• TimesTen Database (Score:2, Interesting)

    by Anonymous Coward on Sunday June 24, 2012 @10:00PM (#40434323)

    So what is the difference between MemSQL and TimesTen []?

    Other than the 16 years TimesTen has been out longer, the fact that Oracle now owns TimesTen, that it runs on both 32bit and 64bit Linux and Windows, that it can run in front of another database engine to give it a boost, and that it has customer installations up to the Terabyte range.

    Just another lame attempt to reinvent the wheel.

  • Re:Ya Don't Say! (Score:5, Interesting)

    by gman003 ( 1693318 ) on Sunday June 24, 2012 @10:21PM (#40434449)

    It's a bit more complex. There's four main ways to do MySQL storage in RAM (which I know of because my current work project is a MySQL application).

    First, the NDB Cluster system is there, which is what you've mentioned. That's basically just a MySQL frontend to a distributed, memory-based NoSQL database, though. Convenient, but not truly "MySQL".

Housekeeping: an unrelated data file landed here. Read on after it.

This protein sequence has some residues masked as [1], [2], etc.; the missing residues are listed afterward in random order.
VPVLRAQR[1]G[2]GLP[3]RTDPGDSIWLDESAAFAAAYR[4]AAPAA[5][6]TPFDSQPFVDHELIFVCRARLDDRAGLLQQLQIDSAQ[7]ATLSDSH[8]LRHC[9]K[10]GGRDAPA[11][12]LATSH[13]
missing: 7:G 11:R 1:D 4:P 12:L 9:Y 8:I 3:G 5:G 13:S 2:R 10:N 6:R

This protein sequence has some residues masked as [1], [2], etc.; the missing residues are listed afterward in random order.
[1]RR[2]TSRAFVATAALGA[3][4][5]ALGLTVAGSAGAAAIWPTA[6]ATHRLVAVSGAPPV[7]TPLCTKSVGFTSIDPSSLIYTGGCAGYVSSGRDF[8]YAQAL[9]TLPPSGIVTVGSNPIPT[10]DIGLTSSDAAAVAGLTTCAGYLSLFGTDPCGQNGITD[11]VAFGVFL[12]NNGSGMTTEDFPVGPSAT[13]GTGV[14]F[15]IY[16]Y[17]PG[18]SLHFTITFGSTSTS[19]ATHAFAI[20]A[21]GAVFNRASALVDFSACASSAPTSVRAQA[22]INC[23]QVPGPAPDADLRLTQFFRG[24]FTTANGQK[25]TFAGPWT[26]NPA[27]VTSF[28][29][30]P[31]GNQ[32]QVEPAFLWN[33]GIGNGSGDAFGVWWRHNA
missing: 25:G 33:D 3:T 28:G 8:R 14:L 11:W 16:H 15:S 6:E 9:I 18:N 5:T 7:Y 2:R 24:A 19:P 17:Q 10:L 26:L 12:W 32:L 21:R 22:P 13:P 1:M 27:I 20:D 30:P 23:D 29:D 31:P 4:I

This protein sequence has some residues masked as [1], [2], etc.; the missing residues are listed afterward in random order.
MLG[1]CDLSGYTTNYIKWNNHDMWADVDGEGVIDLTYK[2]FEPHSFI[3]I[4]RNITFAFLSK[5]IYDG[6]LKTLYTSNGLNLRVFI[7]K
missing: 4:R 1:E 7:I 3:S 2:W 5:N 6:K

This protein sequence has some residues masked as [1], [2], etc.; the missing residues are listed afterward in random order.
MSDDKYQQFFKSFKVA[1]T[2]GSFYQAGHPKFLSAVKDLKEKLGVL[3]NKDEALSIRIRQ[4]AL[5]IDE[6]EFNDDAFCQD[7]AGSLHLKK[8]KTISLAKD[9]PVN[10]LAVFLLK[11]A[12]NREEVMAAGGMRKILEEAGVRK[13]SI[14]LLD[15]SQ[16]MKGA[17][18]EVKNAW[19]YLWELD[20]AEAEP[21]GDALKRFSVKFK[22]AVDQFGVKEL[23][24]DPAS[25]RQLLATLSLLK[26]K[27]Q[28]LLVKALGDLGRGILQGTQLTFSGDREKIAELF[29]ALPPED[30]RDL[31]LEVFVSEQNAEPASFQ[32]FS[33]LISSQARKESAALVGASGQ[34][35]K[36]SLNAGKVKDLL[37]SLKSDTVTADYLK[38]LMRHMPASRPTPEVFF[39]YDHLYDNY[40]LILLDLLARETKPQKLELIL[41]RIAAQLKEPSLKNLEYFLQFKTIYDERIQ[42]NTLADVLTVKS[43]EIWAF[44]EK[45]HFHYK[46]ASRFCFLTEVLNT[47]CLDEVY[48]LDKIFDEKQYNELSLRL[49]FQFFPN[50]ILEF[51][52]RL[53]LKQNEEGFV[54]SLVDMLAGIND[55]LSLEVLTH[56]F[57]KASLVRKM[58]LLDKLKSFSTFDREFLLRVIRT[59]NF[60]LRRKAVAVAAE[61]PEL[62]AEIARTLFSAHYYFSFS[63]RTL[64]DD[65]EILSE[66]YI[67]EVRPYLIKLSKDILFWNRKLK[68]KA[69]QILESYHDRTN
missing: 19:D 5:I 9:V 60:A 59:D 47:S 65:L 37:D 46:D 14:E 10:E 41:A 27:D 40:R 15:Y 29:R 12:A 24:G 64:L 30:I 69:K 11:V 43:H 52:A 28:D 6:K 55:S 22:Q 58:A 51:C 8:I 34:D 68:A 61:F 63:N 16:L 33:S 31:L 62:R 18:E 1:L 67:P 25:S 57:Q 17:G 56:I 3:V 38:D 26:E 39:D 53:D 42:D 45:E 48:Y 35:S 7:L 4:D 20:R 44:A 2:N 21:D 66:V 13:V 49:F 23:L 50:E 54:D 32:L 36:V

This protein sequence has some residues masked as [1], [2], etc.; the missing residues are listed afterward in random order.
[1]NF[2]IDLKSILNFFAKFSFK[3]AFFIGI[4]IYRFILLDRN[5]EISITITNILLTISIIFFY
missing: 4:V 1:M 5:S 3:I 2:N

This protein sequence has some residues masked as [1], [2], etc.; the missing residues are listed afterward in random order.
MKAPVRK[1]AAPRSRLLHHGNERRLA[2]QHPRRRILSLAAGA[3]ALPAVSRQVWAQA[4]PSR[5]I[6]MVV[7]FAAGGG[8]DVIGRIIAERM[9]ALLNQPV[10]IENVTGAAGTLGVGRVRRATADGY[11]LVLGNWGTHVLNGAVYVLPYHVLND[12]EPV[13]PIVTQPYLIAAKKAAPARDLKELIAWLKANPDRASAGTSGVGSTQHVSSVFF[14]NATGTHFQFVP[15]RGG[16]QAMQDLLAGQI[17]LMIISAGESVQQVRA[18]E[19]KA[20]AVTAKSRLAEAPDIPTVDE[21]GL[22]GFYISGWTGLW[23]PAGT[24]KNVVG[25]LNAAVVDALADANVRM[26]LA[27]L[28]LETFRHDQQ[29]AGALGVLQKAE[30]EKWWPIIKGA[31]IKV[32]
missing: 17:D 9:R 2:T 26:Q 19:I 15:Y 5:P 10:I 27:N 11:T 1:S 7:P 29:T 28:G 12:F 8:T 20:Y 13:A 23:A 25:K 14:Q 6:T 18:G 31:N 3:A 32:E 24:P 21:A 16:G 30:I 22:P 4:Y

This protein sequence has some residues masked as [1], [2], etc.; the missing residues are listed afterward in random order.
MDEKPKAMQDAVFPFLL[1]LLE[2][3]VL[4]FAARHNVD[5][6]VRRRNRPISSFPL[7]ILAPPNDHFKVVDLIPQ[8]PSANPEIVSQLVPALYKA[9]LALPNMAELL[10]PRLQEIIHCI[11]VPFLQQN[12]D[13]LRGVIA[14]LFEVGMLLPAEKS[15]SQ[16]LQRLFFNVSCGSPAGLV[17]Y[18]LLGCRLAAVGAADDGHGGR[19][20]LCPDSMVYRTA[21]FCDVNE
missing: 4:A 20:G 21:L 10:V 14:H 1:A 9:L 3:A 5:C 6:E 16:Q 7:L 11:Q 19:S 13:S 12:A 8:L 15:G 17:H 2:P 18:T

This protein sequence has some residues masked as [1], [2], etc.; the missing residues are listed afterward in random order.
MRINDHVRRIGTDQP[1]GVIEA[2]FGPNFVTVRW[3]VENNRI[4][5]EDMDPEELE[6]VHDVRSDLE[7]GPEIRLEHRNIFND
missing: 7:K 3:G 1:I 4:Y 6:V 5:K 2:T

The second is using the "Memory" storage engine, where it actually stores a normal MyISAM table in memory. However, this is a surprisingly crappy option, because it uses table-level locks for writing, so parallel write performance is only marginally faster than disk.

    The third is to store regular InnoDB tables on a ramdisk. This can be crazy fast, but it also means that if your server crashes or loses power, you're *fucked*

    The fourth is to use Memcached, which isn't really a MySQL thing at all. You're basically just caching data in a memory-only NoSQL database, at the application level. This is actually what we ended up doing, because all the others are pretty crappy options - Cluster is the best one, but the hardware requirements are higher than we could justify spending given our performance requirements. Shoving memcached onto the web server (which has RAM to spare) and setting certain queries to cache their results there sped things up significantly, at minimal cost.

    As far as I can tell from the summary (I refuse to read the articles for such a blantant slashvertisement), this "MemSQL" doesn't do anything you can't do by configuring MySQL properly, although they likely optimized some rarely-used modules to make them faster.

  • Re:Top coder (Score:5, Interesting)

    by Surt ( 22457 ) on Sunday June 24, 2012 @10:55PM (#40434653) Homepage Journal